Sleepwalking Land by Mia Couto

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Sleepwalking Land by Mia Couto1 blends two stories of seeking one’s identity in the midst of war-torn Mozambique. In the first, an old man and a young orphaned boy have fled a refugee camp and seek shelter in a burned-out bus on the side of the road. Near a corpse, they find a set of journals written by Kindzu. These journals, which tell Kindzu’s story, form the bulk of the novel by portraying life during the Civil War2 in a fantastical magical realism setting.

I tend to enjoy reading magical realism because it mixes fantasy into seemingly realistic settings and gives a story a very different feel3. In Sleepwalking Land, that not-straightforward feeling was perfect in providing me, a reader unfamiliar with both Mozambican history and life during a civil war, with a dream-like introduction to life in a confusing political and violent setting. I struggled to understand the reasons behind various violence and betrayals, and yet I realized that understanding the context absolutely did not matter: Couto’s book instead illustrated how life (such as it was) continued for the people in the land, and the confused tone of what was real or not provided a perfect atmosphere for the hopelessness of the era.

The two travelers on the road begin their story in a realistic setting and with a realistic tone. In the beginning, we learn:

Their destination is the other side of nowhere, their arrival a non-departure, awaiting what lies ahead. They are fleeing the war, the war that has contaminated their whole country. They advance under the illusion that somewhere beyond there lies a quiet haven.  (page 1)

Because their story forms little of the novel and instead seems more of a frame for Kindzu’s story, I don’t want to reveal too much about them. Suffice it to say that the young orphaned boy suffers from amnesia and has recently returned to life thanks to the ministrations of the old boy. As he reads Kindzu’s story, he searches for his own identity. As the old man listens to Kindzu’s story, he also reflects on his past. Kindzu’s friends and the fantastical setting blend in with the travelers’ own understanding of their identities, as they gradually starve in the deserted bus on the side of the road. The future remains blank for these two; it is clear that they are simply “sleepwalking” through the motions of living.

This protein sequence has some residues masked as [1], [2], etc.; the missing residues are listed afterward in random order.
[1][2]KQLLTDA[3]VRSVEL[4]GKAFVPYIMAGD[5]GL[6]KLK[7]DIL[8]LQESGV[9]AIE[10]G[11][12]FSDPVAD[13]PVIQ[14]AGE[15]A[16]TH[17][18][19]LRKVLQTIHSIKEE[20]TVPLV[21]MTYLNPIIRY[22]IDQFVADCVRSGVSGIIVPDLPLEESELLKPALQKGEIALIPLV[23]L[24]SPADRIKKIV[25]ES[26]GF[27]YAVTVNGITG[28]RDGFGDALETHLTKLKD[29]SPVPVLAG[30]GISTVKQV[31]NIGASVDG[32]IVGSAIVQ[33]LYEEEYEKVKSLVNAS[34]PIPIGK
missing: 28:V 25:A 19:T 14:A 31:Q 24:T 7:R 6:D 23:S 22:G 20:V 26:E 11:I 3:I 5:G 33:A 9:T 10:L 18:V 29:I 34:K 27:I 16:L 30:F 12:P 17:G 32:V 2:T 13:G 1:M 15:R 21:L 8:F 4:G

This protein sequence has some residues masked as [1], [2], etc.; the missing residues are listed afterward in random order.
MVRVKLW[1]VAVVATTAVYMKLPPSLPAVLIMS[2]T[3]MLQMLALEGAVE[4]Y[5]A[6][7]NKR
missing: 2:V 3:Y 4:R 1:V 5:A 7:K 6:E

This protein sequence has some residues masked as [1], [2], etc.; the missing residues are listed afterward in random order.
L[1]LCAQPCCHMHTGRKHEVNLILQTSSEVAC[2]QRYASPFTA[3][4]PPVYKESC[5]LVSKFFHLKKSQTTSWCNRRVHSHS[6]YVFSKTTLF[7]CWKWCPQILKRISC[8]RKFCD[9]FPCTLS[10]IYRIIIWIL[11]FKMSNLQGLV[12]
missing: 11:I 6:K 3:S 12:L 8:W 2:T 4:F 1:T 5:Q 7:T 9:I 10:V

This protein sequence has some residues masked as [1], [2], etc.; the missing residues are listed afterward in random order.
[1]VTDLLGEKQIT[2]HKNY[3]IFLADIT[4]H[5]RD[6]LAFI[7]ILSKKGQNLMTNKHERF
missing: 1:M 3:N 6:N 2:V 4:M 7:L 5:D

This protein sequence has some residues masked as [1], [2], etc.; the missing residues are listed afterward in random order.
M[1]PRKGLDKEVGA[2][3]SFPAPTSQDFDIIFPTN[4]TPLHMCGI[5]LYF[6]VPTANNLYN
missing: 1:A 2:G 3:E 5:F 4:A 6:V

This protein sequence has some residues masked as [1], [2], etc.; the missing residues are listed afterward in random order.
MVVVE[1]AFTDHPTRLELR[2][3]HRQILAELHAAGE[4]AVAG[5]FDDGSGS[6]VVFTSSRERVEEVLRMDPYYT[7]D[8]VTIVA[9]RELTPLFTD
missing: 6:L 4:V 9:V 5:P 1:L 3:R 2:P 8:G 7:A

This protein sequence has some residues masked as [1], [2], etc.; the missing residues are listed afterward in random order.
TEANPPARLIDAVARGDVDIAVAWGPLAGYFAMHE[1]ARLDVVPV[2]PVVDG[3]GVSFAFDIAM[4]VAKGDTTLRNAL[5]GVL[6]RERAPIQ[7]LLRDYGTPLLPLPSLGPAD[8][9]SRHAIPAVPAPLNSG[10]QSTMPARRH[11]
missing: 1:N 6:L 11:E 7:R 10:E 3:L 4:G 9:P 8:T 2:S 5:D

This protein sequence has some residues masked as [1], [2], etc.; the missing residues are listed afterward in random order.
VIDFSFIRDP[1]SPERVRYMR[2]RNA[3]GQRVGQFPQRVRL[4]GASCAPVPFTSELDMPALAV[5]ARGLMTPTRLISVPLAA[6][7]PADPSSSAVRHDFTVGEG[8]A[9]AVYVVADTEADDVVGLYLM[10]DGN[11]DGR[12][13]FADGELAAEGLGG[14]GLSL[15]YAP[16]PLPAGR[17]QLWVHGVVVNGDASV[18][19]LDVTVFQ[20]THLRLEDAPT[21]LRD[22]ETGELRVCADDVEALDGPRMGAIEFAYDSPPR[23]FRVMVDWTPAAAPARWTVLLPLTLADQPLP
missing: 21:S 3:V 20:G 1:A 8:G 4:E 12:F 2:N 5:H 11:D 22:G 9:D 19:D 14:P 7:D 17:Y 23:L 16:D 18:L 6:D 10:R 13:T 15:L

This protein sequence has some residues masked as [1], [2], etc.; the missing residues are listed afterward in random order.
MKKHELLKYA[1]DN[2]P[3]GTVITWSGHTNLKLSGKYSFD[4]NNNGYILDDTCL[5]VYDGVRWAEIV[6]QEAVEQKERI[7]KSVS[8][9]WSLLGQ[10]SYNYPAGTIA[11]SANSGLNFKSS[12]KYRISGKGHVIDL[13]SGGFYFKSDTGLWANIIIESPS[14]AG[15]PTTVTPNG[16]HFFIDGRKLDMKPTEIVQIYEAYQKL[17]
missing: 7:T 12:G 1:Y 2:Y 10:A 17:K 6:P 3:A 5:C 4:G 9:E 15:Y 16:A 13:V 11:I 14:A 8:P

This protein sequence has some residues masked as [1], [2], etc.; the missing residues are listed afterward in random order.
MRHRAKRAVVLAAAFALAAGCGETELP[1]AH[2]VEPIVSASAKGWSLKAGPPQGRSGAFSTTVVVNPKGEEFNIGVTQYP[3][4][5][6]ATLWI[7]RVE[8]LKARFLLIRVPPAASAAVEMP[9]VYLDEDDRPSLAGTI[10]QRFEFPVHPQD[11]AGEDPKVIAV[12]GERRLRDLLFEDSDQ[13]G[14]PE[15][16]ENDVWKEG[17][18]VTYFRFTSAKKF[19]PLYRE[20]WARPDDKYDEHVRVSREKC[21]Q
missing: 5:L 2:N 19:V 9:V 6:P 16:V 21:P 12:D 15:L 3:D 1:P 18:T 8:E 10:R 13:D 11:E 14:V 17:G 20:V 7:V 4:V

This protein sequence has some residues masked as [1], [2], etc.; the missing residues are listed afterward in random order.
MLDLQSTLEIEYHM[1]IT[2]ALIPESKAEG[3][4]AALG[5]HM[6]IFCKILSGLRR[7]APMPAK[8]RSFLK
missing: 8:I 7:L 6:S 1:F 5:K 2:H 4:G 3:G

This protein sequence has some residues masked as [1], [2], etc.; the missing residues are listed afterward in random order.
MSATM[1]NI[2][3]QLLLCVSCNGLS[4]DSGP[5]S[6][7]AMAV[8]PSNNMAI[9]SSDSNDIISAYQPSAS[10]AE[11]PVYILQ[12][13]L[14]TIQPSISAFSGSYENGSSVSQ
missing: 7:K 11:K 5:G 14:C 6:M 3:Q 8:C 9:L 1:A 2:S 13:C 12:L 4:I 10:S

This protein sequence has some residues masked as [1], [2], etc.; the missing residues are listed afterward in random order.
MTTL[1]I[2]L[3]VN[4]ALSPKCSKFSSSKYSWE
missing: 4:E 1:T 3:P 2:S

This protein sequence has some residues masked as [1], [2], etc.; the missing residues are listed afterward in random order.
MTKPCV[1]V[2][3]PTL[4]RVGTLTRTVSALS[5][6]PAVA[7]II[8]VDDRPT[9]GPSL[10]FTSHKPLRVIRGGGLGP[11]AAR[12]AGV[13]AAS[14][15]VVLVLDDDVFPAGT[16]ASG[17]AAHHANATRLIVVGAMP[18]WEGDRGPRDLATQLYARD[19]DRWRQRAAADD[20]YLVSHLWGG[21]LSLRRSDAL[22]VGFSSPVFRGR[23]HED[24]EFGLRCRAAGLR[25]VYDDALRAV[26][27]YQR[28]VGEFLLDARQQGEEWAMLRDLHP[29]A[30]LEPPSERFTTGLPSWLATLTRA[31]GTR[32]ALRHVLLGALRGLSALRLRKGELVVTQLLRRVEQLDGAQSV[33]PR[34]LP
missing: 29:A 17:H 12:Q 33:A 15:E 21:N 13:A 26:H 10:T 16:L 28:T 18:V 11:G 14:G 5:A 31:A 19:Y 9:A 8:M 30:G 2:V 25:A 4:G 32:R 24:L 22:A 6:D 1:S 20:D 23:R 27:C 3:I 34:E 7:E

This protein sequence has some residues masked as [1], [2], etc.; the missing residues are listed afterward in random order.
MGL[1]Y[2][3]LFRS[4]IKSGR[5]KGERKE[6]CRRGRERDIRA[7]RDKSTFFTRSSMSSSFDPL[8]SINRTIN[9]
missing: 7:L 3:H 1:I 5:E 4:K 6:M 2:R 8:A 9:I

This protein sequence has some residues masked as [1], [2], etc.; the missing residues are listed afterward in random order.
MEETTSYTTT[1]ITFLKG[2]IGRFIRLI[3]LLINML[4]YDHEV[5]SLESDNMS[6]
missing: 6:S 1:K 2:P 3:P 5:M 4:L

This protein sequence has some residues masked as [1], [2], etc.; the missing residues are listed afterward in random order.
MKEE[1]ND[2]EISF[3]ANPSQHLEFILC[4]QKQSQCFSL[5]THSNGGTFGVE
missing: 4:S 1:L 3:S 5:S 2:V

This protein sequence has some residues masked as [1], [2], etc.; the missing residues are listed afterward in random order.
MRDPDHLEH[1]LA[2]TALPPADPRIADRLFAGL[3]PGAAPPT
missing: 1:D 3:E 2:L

Just as the boy and the old man search for their own identities, Kindzu, the one I’d consider the main character of the novel, sets off on a journey to find himself after his father’s death. His life is a mix of magical realism from the first pages of his first journal, in which his younger brother is confined to the chicken house (for his safety) and subsequently becomes a chicken. As Kindzu begins his journey, he seeks guidance from a medicine man who tells him,

It’s not your destination which counts but the route you take” (page 25)

And then we come to the part of this post when I admit I can’t make sense of it all. Kindzu’s journey did seem pointless both in its lack of destination and at least the inability to have a destination and the routes he followed on his journey. I believe, like the two travelers, he is seeking for himself, trying to find answers to give to the ghost of his father and to himself as the world erupts in the Civil War around him for unclear political reasons. Like the two other travelers on the burnt-out bus, Kindzu seemed to lack any degree of hope for the future. He keeps trying to have hope, and he promises Farida the impossible with that attempt towards hope, but it is clear that life will continue to be delirium for him.

Although I did not fully understand the big picture in which Kindzu “found” his identity and how he related to the other characters, like Farinda and Carolinda, I did really appreciate the writing style with the aspects of magical realism. The ending of the story (the last chapter of the novel) was beautifully written. Especially as I finished, I felt the poignant hopelessness that these people felt living in the midst of violence and war.

Sleepwalking Land was not a favorite book for me, nor was it a pleasant book to read, but I’m glad I gave it a try. It’s certainly not one to easily forget.

For Kinna’s year-long Africa Reading Challenge.

  1. First published in 1992 in Portuguese as Terra Sonâmbula; translated by David Brookshaw and published in English in 2006.
  2. According to Wikipedia, the Mozambique Civil War lasted from 1977 (upon freedom from colonialism) until about 1992)
  3. I must point out, however, that as in most magical realism, there is a fair amount of sex in this book. I personally didn’t find it very tastefully written this time…
Reviewed on February 3, 2012

About the author 

Rebecca Reid

Rebecca Reid is a homeschooling, stay-at-home mother seeking to make the journey of life-long learning fun by reading lots of good books. Rebecca Reads provides reviews of children's literature she has enjoyed with her children; nonfiction that enhances understanding of educational philosophies, history and more; and classical literature that Rebecca enjoys reading.

  • Hi Miss Rebecca Reid and others, I am Mozambican and I had read “the fruit of Couto’s time”. So far Mia counto is brilliant writer that I have met in my country and what take me aback is the way he plays with the words. Besides its reality missed with fantasy as you refer in this article, absolutely it gives me such feeling which is stricky to express anyway. Plus, he brings a great suprise on his each following books, and it gives me a freedom to say that he is unpredictable yet.
    I would like to get his editions in english too, just to enjoy his fantastics tales while I am abroad. For those who did not read them, they should try and silk on his amazing writing.
    Thank you.

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